The Superiore designation refers to the requirement for at least one year of aging, of which 6 months is in oak or chestnut barrels.

This particular wine, by Michele Chiarlo, is a classic example of a fine Barbera d’Asti by a solid producer. If you run across their Barbera d’Asti Superiore Nizza La Court it is well worth buying if you are able as this wine takes the Barbera grape to a higher level. For everyday drinking, however, the Cipressi della Court Barbera D’Asti Superiore is perfect.

Terredora Loggia Della Serra Greco di Tufo


Because varietals such as Pinot Grigio are so well-known by the general public, less attention is paid to other Italian white wines. This wine is based on Greco Bianco and this particular dry white is from the Campania region, specifically (hence the name) the village of Tufo, which located due north of Salerno about 45 kilometers inland and northeast of Naples. What is interesting about this wine is that it has a bit more body and aromatics like a Viogner or a rich Sauvignon Blanc from the Bordeaux area; in other words, dry but with a pleasant residual minerality.

This wine pairs well with seafood dishes such as seafood-based soups and stews, seafood salads, calamari, chicken-based dishes, salmon, pasta with cream sauces, and couscous.

Terredora is a large, respected Campania producer that focuses primarily on white wines, such as this Greco di Tufo. Other note-worthy producers of Greco di Tufo includes Feudi di San Gregorio, Benito Ferrara, and Colli di Castelfranci.

Peppoli Chianti Classico 2009


Like some other wines – Chablis, Merlot – Chianti a few years ago became associated with cheap, poorly made wine. Today, the Chianti Classico wines are very good values and like the Barbera have that nice combination of acidity that goes well with meals and the fruit that makes them easy to drink on their own. Like many varietals, the Sangiovese grape that goes into Chianti wines is grown in huge quantities. Consequently, the Classico designation was created to create a sub-brand that would denote higher quality. In this case, limitations of yields that helps improve grape quality, specifications on the minimum amount of the Sangiovese (at least 75%) and limits on other grapes such as a 10% maximum for Canaiolo and 15% for all others such as Merlot, Syrah, and Cabernet Sauvignon.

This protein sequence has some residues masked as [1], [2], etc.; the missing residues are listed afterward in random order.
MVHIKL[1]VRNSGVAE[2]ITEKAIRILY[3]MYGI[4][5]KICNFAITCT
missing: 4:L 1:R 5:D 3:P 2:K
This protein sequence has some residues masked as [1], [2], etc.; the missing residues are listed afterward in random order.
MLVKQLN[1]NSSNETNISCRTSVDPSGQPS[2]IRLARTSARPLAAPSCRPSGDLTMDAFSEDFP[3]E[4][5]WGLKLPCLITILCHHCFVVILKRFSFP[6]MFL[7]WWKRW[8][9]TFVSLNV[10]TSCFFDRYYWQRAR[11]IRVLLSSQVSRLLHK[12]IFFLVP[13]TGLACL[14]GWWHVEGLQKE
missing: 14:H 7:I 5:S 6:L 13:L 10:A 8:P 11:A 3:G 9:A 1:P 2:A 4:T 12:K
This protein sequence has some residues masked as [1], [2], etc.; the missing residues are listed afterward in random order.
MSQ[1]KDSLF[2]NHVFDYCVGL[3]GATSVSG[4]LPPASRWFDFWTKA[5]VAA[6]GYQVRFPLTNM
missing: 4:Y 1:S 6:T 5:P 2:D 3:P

There are many good value Chianti Classico wines on the market and  some transcendent wines that rival the best wines from any region of the world (such as those produced by Castello di Ama, Marchesi Antinori, Castello di Fonterutoli, Tenuta Fontodi, Isole e Olena, and Castello dei Rampolla). This wine is by the large but excellent Antinori. For under $20 the Peppoli is a solid Chianti Classico to drink right away. At a $43 their Chianti Classico Badia a Passignano Riserva represents the Sangiovese grape in a more profound manner with good aging potential.

These wines match well with dishes based on Bolognese sauces, pizza, tomato-based dishes, pancetta, minestrone soups, ravioli, mushroom risotto, veal and pork.

Trebbiano Toscano & Orvieto Classico

Modern Orvieto is based on 40 to 60% Trebbiano Toscano with 15 to 25% Verdello and comes from the Umbria region located between Tuscany and Rome. A dry white wine, it pairs well with antipasto, lightly poached fish, lighter styles of pizza and pasta, calamari, as well as prosciutto especially when served with melon.

One can readily find bottles of Orvieto Classico for well under $20 such as the Ruffino Orvieto Classico.

One Comment on “The Wine Hypothesis: The Italian Job”

  1. A very good description of the Italian wine map, congrats! Every region is specific and has it’s own taste, worth trying.